WASHINGTON Dec 2 The U.S. Chamber of Commerce
on Monday called for changes to the U.S. financial risk council
that could slow the process by which it designates large
financial firms as "systemic," subjecting them to tougher
In a five-page list of proposed reforms, the Chamber
criticized the Financial Stability Oversight Council's
governance structure, saying it lacks transparency and does not
give enough deference to the FSOC-member regulators who have the
The Chamber plans to host a panel discussion on the subject
on Wednesday, where several experts who have been critical in
the past of the FSOC's operations will speak about systemic risk
"Structural shortcomings have been exposed," the Chamber
wrote in its list of proposed reforms. "We believe important
changes must be made."
The FSOC is a council of regulators created by the 2010
Dodd-Frank Wall Street reform law that is chaired by the
Treasury Secretary and composed of the heads of other banking
and market regulators, including the Federal Reserve and the
Securities and Exchange Commission.
The FSOC has the power to designate firms whose collapse
could pose widespread market disruption as "systemically
important financial institutions," or SIFIs. Any firm designated
faces tougher capital rules and oversight by the Federal
Each member of the council casts a vote in deciding which
firms should face designation.
Earlier this year, the FSOC voted to designate General
Electric Co's GE Capital, American International Group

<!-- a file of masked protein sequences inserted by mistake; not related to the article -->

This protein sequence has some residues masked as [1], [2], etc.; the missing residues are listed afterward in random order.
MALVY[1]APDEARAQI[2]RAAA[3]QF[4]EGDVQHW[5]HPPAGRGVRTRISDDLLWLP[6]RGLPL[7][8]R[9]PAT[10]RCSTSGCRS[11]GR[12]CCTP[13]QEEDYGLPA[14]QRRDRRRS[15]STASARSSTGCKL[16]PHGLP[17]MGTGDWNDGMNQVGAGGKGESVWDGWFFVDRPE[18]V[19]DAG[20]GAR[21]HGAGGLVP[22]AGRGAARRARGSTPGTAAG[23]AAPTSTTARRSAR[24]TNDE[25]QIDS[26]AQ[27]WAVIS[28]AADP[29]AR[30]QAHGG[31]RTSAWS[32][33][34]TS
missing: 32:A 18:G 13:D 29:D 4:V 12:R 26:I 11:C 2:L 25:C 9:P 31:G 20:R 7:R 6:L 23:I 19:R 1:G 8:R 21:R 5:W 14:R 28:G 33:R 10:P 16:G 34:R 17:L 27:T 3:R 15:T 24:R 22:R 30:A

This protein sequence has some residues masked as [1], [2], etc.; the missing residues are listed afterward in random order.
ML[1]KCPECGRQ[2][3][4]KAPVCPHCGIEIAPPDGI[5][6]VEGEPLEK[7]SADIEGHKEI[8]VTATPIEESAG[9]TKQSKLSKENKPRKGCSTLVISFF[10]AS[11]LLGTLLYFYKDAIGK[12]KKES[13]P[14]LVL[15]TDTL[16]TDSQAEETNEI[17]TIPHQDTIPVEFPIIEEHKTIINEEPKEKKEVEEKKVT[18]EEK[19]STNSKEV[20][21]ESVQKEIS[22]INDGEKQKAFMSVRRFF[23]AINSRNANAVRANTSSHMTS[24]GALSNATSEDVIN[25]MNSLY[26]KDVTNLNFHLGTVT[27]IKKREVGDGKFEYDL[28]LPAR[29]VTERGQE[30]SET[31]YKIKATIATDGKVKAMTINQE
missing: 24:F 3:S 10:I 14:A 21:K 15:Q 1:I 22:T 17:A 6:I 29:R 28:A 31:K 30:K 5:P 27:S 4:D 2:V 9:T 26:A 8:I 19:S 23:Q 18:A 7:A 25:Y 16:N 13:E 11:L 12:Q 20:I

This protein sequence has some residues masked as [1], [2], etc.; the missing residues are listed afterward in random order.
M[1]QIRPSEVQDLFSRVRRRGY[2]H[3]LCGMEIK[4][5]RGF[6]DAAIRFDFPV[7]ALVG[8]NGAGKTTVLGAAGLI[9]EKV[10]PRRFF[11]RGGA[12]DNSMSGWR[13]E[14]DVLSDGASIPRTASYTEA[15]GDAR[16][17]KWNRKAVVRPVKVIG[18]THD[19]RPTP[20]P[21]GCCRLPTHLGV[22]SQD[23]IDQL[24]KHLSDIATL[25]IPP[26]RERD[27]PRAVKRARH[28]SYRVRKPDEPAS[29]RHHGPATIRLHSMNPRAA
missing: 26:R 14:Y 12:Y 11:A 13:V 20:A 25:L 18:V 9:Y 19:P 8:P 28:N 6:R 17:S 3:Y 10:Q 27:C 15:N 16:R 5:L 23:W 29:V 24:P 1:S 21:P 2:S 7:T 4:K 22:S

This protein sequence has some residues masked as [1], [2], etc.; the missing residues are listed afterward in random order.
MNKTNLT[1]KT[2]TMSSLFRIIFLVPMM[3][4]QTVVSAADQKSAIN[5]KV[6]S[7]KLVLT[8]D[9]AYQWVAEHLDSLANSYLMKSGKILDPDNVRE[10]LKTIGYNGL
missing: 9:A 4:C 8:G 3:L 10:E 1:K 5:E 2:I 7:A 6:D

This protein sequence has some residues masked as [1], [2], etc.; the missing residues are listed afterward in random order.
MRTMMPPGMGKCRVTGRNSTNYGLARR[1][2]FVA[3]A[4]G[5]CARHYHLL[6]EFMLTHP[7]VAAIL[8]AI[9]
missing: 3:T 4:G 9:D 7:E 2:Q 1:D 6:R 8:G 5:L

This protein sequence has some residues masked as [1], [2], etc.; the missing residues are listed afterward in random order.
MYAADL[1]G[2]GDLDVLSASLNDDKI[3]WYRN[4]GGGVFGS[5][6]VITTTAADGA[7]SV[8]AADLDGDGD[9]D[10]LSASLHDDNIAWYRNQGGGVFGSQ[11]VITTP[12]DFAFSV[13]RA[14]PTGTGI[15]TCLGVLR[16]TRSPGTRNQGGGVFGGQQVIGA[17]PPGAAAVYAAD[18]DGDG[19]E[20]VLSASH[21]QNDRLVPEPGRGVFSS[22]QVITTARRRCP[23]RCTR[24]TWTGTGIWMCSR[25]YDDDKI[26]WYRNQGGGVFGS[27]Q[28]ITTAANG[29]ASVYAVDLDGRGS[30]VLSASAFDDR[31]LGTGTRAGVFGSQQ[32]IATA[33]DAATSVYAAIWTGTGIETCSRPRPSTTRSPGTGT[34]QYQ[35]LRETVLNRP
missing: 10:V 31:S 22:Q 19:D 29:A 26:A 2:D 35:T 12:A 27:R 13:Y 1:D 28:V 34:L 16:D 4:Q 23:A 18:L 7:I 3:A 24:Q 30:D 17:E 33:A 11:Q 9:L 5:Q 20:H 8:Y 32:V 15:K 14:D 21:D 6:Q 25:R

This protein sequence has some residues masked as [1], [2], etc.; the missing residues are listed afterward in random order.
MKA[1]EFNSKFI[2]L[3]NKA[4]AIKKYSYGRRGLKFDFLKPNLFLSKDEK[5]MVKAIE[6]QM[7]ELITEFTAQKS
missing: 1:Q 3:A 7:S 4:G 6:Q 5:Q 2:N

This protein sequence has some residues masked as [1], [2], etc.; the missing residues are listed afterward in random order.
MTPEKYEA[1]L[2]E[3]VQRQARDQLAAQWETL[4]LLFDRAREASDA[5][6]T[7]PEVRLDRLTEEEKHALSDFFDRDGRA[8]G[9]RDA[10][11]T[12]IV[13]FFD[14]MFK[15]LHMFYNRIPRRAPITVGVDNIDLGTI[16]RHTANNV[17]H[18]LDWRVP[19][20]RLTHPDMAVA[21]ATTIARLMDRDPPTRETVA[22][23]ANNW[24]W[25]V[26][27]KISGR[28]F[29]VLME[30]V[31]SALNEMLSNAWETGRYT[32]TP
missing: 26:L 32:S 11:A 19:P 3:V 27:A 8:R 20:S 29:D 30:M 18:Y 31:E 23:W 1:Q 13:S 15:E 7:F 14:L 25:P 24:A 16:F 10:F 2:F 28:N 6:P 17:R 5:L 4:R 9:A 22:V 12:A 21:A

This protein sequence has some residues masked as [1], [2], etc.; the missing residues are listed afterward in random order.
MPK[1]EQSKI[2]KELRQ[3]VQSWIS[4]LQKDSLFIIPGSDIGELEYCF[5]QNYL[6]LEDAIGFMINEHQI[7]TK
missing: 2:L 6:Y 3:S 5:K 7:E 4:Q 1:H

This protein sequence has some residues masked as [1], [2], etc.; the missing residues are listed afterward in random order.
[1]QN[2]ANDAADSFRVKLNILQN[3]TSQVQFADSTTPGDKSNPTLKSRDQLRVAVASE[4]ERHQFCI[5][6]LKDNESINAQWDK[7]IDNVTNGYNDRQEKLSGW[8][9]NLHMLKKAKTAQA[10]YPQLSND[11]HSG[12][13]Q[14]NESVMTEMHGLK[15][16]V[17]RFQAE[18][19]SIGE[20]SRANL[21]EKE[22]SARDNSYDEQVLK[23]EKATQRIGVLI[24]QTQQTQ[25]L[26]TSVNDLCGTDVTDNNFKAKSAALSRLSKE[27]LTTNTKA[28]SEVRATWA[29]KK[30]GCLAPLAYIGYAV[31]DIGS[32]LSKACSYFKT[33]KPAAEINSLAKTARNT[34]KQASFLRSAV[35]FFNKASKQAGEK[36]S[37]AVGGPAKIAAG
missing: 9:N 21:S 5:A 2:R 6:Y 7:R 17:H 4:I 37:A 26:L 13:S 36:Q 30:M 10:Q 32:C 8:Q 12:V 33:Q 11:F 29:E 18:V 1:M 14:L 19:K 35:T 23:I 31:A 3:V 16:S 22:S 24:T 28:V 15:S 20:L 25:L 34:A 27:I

and Prudential Financial Inc.
The FSOC has also started looking into whether large asset
managers like Blackrock could be next in line.
For the vote on Prudential, the FSOC's independent insurance
member Roy Woodall and Federal Housing Financial Agency Acting
Director Edward DeMarco both dissented.
The Chamber did not explicitly discuss the FSOC's
decision-making on the designation of Prudential.
However, it was critical of the FSOC's current voting
threshold, and called for changes that would empower those who
vote against designation.
"If the primary regulator or independent council member does
not vote in favor of designating a non-bank financial company
for which the council member has industry expertise... then a
second vote shall be scheduled within 45 days," the Chamber
wrote. "The primary regulator shall issue a report to the FSOC
within 30 days of the initial vote explaining its rationale as
to why a firm should not be designated."
In addition to changing the voting threshold, the Chamber
suggested a slew of other reforms.
One proposal would allow the primary regulator of a
designated non-bank SIFI to oversee the firm, rather than the
A third proposal calls for expanding representation on the
Currently, the FSOC is only composed of the heads of each
regulatory agency, even though many of the agencies like the SEC
have multi-member commissions.
The views of these other regulators are not represented at
the FSOC - a fact that led to some controversy last year after
the FSOC and the SEC butted heads over whether to propose a new
round of reforms for money market funds.